D&D Character Sheets
A PHP and MySQL based system for storing (and updating) D&D 5e character sheets
About this project:
D&D Character Sheets
This project is a still evolving section of the DM (Dungeon Master) toolset I use while running Dungeons and Dragons campaigns. It is used as a means of storing character data for my players without needing to maintain physical character sheets for each player. Some information is not yet available for upload into the databases, but those sections are not crucial to running most of my campaign activities.
The site uses PHP and a number of SQL queries to create page layouts of each character, their items, spells, gold supplies, and general information. The pages also provide a means to update, delete, and add new information without going through a SQL terminal.
Due to the public and not at all password protected nature of the example project, most (all) features are disabled. None of the submit buttons do anything at all besides reload the page. Despite all of the data being validated and sanitized on input and output, I'd rather be safe than sorry. If you'd like to know more, or see a working example, shoot me a message.
AJAX updating is coming soon.
PHP: PHP forms the backbone of this project. The language allows me to create a dynamic page that responds to the contents of the databases and allows for the information to be displayed in straight forward and relatively simple ways. PHP also interacts well with SQL through MySQLi and prepared statements, allowing easily contained complex queries involving changing value variables and all the loops you could ever hope for.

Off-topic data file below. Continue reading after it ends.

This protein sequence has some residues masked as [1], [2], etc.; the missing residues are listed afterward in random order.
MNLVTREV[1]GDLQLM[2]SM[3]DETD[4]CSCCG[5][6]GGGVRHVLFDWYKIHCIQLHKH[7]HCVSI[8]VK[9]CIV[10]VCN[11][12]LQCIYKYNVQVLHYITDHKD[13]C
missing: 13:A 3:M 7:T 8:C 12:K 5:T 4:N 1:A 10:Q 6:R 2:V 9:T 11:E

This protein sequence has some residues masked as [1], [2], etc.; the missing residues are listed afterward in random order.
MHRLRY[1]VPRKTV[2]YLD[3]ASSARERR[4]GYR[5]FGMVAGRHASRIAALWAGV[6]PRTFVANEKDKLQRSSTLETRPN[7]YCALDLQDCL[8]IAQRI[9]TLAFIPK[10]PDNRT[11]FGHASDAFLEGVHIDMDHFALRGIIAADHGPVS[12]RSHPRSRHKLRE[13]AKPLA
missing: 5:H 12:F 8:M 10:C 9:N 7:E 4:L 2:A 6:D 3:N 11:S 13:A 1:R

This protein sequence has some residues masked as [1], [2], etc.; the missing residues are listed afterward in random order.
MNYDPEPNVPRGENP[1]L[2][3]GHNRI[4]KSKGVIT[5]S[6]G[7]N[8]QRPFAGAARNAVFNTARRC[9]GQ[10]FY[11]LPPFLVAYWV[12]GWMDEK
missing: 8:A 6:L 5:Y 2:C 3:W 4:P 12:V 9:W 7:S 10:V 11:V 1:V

SQL: SQL is utilized in this project to retrieve, update, store, delete, and manipulate the data stored on the server's database. The straight forward nature of SQL tables allows for normalized forms to be set up so data is dealt with in the least complicated way as possible.
The first half of the PHP is mostly focused on sorting through potentially posted data from the forms and pages below. Each section, and some within the larger sections are made up of inputs and forms. The code at the top of the page checks to see if any of these input section types are being posted, sanitizes and organizes the data, and the using prepared statements, sends it to the database to be placed in the correct table (via that prepared statement query).
The repetitive nature of having multiple characters (in the example, three) with similar page load outs calls for a lot of looped data in constructing the page. Each character is marked by a personal character ID number, which is used across all of the tables in some fashion. Storing these IDs in arrays and using them within the SQL queries that grab the data to fill out the pages lets me save a tremendous amount of time. I don't need to fully build the page for each character, just once, and then I can let the looped queries fill out the pages, regardless of how many characters I might have in my database.
The latter half of the PHP is mainly used to build the HTML layout for the page display. Each section (Info, Items, Gold, Spells) is only built once, and is then looped through and filled out with each character's information, based on their numbered character ID. As mentioned above, this character ID acts as a primary key in most tables and relationship link to every other table in the database, through which elements and data entries can be targeted and placed correctly. All information coming from the database is also run through the htmlspecialchars function before being displayed.
The queries to the database are straight forward mixes of straight SQL and PHP arrays and variables containing targeting information (character/ spell/ whatever IDs) for where the information is to be stored or sent.
All posted data is sanitized with filters and pushed through prepared statements before being sent to the database. In theory this should protect the site from XSS and SQL injection attacks.
The database itself attempts to follow the 3 normal forms by avoiding partial and transient dependencies by splitting tables down so that in some manner they are all reachable and rely on character ID for storage and display purposes.